Africa

Somalia violence: Deadly car bomb near Mogadishu airport

Wreckage at the scene of a car bomb attack in Mogadishu, Somalia, 4 January Image copyright AP
Image caption Sunday's attack reportedly targeted a convoy of intelligence officers

A suicide car bomb attack by Islamist group al-Shabab has killed four people in the Somali capital Mogadishu, officials say.

Witnesses said the blast was close to the international airport, where African Union troops, UN staff and several Western embassies are based.

Plumes of black smoke were seen in the area and the sound of gunfire was heard shortly after the explosion.

Security has improved but al-Shabab still attacks Mogadishu regularly.

A Somali official told the AFP news agency that security forces were alerted to the threat of a car bomb shortly before the blast.

"We had information about this car laden with explosives and we have been following it. But it detonated and four civilians were killed, and the bomber," interior ministry spokesman Mohamed Yusuf said.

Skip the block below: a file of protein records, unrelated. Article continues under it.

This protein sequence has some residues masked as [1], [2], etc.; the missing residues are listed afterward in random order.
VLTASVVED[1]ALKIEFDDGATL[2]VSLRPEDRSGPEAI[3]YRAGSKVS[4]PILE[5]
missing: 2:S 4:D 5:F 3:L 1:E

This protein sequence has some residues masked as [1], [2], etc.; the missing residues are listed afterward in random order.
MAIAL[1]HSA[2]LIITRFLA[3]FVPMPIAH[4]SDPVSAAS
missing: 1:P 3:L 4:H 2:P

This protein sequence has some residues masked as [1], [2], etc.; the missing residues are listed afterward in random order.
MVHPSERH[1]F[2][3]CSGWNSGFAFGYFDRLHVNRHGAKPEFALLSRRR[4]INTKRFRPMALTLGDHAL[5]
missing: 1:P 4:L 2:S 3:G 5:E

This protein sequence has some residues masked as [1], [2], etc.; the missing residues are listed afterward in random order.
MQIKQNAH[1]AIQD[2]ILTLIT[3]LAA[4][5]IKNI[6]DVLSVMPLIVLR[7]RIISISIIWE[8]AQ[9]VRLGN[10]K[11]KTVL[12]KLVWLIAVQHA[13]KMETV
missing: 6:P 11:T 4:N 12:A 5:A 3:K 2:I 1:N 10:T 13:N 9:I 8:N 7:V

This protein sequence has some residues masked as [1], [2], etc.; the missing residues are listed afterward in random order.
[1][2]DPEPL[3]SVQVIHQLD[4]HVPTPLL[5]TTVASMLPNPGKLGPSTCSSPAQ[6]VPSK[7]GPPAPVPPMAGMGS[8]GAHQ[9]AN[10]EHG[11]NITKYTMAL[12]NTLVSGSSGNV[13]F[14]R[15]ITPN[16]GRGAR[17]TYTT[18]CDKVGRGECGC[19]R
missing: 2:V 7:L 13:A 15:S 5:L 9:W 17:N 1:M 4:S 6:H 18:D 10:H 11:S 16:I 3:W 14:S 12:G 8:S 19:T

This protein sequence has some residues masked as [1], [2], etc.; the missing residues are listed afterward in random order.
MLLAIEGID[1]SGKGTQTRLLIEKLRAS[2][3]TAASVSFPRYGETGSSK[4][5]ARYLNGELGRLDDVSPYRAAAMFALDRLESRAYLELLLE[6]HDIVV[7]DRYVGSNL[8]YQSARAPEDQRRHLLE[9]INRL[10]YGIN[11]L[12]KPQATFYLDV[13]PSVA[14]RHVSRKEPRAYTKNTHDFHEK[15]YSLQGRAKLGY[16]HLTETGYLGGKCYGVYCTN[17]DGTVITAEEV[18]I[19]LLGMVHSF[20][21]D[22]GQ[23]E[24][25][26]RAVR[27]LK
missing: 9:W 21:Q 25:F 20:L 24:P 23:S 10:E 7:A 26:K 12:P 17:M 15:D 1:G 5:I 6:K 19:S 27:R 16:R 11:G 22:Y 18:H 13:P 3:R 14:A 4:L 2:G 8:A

The attack targeted a convoy of US-trained Somali intelligence forces known as the Alpha Group, Somali police officer Mohamed Hussein told AP news agency.

Witnesses say they were shocked by the size of the explosion.

"I'm not sure how many casualties there were yet, but I was really panicked by the force of the blast," said Mohamed Waberi.

Image copyright AFP
Image caption Militant Islamist group al-Shabab claimed the attack on Sunday

A military spokesman for al-Shabab, Sheikh Abdul Aziz Abu Musab, confirmed that the militants had carried out the attack, AFP reported.

Sunday's blast comes just days after a US airstrike killed the group's intelligence chief, Tahlil Abdishakur.

Security officials had said on Wednesday that Abdishakur was part of a unit responsible for suicide attacks.

Last month al-Shabab insurgents infiltrated the airport compound, killing three AU peacekeepers and a civilian contractor.

Earlier in December, at least six people were killed when al-Shabab attacked a UN convoy near the airport.

The AU has about 22,000 troops in the country drawn from Burundi, Djibouti, Ethiopia, Kenya, Sierra Leone and Uganda.

Various armed groups have been battling for control of Somalia since the overthrow of President Siad Barre in 1991.

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